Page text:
When Alexandria Taylor first registered to be a bone marrow donor three years ago, she never imagined her actions would one day save the life of a 14-year-old girl.
A college student pursuing her master’s degree in public health, Taylor was 27 when she attended a bone marrow drive at a Southern California church. After learning there was an urgent need for multiracial donors, Taylor, who has a black father and white mother, as well as some Hawaiian and Native American ancestry, felt compelled to register on the spot.
Donor shortages can have dire consequences for patients of mixed race who need a transplant to survive blood cancers and other blood diseases. “Minorities as a whole are underrepresented in the bone marrow registry,” explained Athena Asklipiadis, founder of Mixed Marrow, a Los Angeles-based non-profit that works to increase the number of multiethnic and minority bone marrow donors.
According to the national bone marrow registry, Be The Match, ethnic minorities as a whole compose roughly 25 percent of the bone marrow registry.
“Multiracial patients with rare blood diseases have an even harder time finding a bone marrow match,” Asklipiadis said, “and for matches to be successful, it’s important for donors and patients to share the same ethnic background.”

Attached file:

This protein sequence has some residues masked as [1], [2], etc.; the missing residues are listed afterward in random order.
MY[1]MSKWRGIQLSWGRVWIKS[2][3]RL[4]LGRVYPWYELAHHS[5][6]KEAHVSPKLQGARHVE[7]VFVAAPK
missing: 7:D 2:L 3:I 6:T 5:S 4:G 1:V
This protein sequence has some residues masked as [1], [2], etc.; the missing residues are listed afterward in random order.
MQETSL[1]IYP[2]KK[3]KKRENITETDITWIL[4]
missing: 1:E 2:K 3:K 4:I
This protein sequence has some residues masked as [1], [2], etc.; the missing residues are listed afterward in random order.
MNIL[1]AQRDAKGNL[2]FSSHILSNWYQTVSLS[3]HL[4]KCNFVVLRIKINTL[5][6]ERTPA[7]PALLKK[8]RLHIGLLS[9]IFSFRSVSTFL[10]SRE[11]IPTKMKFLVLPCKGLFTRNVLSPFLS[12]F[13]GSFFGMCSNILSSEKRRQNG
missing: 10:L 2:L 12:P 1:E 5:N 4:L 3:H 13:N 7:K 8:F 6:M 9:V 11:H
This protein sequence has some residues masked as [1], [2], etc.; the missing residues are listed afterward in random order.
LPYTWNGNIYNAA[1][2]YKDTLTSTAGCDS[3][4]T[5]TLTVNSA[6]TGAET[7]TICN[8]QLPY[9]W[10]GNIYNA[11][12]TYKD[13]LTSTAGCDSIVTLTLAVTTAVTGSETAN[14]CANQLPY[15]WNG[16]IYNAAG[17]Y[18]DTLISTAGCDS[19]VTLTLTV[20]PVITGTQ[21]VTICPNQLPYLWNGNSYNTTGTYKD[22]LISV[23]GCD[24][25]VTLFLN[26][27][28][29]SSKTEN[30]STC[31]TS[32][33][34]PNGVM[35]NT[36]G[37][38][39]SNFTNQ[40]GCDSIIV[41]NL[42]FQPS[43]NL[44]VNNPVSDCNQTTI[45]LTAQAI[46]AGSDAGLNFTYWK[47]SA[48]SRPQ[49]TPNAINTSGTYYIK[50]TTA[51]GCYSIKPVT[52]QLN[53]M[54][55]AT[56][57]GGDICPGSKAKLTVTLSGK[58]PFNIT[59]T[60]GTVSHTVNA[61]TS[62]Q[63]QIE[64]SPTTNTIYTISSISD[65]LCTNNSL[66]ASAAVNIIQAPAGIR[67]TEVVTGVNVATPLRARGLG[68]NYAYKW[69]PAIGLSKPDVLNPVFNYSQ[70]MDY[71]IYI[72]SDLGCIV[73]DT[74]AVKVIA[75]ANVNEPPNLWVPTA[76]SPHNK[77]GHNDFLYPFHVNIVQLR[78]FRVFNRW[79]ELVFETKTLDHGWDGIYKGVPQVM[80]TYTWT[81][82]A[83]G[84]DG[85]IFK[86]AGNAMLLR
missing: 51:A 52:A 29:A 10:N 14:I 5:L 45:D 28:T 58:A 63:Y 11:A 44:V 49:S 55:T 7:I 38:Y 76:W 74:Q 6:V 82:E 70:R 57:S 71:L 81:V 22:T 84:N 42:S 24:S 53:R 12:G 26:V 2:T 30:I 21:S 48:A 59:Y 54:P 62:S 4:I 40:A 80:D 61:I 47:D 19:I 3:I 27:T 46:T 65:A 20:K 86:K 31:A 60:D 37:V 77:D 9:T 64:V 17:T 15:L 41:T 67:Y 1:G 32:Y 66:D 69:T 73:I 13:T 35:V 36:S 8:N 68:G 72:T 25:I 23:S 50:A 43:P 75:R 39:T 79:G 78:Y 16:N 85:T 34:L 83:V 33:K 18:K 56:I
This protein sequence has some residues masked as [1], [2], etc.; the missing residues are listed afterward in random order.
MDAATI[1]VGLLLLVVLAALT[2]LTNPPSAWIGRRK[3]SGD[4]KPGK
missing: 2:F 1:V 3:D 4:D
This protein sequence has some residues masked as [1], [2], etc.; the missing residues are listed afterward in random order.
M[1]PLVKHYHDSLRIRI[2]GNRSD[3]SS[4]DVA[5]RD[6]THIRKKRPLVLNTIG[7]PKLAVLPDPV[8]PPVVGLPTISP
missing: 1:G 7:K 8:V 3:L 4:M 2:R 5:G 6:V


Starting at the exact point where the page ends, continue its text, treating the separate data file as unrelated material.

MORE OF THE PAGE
Asklipiadis learned about the need for multiracial bone marrow donors after her aunt died of lymphoma, a form of blood cancer, in 2007. Wanting to get involved with a non-profit that helped cancer patients, Asklipiadis began volunteering in 2008 with Asians for Miracle Marrow Matches (A3M). The following year, she launched Mixed Marrow as an outreach program through A3M and Be The Match.
“Through my volunteer work with A3M, I saw there was a critical need for donors who shared my own demographic,” said Asklipiadis, who is of Japanese, Greek, Armenian, Italian and Egyptian descent. “Multiracial people are one of the fastest growing demographics in this country, and yet when I started Mixed Marrow in 2009, only 3 percent of potential donors in the Be the Match registry identified as mixed race.”
Asklipiadis also teamed with director Jeff Chiba Stearns to film a documentary, Mixed Match. The film features mixed race blood cancer patients and donors and explores their struggle to find a perfect donor match. To date, the film has been shown at over 20 film festivals and received multiple awards, and at each screening, a bone marrow drive is held to recruit additional donors. The film is slated to be available on iTunes and other online content distributors in 2018.
A Perfect Match
One of the stories in Mixed Match features Taylor, who learned six months after registering to be a bone marrow donor that she was a match for a 14-year-old girl who lived in another state. To qualify as a bone marrow donor, Taylor had taken a cheek cell swab so that her cheek cells could be tested for human leukocyte antigen (HLA) tissue markers.
According to Be The Match, the best bone marrow transplant outcomes happen when a patient’s human leukocyte antigen HLA and the HLA of a registry member closely match, and the donor and patient share a similar ethnic background. Donors between the ages of 18-44 offer the greatest chance for transplant success.